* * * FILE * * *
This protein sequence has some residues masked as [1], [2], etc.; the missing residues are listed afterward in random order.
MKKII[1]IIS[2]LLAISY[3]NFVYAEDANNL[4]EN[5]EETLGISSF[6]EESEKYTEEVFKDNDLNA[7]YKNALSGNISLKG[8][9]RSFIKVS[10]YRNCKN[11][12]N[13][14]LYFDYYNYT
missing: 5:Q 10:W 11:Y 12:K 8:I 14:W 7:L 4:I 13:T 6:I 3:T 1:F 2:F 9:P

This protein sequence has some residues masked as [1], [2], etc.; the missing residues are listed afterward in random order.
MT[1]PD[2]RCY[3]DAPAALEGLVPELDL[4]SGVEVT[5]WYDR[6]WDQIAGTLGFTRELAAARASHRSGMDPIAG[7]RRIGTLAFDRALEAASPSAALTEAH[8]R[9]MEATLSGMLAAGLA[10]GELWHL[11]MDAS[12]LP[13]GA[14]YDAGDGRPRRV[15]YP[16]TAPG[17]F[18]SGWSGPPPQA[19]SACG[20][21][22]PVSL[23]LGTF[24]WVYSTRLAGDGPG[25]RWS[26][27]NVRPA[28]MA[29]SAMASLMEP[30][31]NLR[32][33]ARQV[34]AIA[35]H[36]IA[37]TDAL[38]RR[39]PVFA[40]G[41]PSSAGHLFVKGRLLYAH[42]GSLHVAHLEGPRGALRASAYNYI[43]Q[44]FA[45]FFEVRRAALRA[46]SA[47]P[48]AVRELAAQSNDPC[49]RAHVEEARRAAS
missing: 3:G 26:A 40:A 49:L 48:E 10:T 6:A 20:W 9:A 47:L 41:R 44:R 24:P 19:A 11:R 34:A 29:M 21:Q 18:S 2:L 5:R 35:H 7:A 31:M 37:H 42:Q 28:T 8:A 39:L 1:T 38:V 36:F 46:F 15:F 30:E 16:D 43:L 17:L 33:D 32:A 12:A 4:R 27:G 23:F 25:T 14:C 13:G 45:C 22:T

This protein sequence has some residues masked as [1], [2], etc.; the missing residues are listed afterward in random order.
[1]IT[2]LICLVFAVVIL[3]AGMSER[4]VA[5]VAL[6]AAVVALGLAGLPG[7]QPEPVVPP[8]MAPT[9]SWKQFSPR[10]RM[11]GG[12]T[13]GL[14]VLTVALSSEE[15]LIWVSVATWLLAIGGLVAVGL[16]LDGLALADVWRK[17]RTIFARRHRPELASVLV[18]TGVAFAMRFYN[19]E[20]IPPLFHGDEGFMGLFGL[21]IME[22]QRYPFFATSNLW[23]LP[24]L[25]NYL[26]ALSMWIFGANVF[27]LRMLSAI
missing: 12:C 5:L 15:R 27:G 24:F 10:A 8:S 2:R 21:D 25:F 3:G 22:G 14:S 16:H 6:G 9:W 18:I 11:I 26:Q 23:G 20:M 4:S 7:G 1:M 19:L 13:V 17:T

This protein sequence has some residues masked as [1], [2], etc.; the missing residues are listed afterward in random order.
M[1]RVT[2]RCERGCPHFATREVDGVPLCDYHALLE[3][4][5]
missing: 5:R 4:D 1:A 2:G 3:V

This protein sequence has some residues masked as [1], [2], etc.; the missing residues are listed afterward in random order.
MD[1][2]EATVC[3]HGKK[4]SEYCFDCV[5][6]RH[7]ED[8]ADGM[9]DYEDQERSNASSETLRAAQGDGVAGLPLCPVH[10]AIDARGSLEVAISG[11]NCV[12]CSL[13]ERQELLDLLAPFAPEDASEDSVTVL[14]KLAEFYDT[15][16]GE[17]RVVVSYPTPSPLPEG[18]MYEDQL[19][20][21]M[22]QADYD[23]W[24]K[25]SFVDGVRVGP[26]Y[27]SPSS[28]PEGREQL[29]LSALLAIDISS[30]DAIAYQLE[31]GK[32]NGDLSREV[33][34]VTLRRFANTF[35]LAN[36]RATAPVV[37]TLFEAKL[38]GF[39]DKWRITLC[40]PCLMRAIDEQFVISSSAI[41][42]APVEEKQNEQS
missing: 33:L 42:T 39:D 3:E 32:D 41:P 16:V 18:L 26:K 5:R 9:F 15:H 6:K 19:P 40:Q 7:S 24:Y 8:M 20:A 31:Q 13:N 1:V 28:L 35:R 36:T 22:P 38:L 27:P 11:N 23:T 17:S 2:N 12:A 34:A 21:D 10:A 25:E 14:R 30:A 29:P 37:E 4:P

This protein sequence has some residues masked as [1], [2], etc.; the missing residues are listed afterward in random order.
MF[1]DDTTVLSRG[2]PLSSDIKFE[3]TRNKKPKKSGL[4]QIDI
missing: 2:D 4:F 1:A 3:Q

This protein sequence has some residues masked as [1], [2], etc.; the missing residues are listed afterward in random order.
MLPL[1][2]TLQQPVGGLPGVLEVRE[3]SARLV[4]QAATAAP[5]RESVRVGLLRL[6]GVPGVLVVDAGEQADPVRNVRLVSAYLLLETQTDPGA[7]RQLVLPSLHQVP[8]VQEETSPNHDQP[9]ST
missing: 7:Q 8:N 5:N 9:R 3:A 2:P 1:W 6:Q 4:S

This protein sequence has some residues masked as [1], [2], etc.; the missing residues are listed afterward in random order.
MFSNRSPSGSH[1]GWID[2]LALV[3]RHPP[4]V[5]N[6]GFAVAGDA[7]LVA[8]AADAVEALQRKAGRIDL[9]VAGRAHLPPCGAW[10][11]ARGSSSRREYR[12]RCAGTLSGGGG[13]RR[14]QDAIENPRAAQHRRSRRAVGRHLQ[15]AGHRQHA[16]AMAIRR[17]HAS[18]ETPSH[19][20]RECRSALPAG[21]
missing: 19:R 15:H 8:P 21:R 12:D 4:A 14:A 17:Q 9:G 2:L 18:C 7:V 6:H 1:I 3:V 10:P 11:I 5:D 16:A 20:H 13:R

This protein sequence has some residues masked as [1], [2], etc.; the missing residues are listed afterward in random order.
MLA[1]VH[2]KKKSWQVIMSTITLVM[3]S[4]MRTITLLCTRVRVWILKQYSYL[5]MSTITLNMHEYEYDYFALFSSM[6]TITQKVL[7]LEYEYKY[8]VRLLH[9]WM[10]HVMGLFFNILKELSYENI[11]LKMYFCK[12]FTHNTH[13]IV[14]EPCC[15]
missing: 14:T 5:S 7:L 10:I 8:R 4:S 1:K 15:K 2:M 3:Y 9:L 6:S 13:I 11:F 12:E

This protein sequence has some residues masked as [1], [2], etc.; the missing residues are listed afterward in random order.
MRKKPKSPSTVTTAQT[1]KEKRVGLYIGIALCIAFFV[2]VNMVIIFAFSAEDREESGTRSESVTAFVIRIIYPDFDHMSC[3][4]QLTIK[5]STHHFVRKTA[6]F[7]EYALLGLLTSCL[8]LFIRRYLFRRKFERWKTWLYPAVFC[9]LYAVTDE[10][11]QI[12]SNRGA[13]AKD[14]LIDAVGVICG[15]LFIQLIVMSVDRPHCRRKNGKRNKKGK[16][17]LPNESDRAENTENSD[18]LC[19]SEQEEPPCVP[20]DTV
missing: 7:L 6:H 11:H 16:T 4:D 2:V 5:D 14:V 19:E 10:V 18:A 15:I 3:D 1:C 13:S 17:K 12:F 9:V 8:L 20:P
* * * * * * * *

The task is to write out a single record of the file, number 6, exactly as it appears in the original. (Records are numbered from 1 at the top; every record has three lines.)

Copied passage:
This protein sequence has some residues masked as [1], [2], etc.; the missing residues are listed afterward in random order.
MF[1]DDTTVLSRG[2]PLSSDIKFE[3]TRNKKPKKSGL[4]QIDI
missing: 2:D 4:F 1:A 3:Q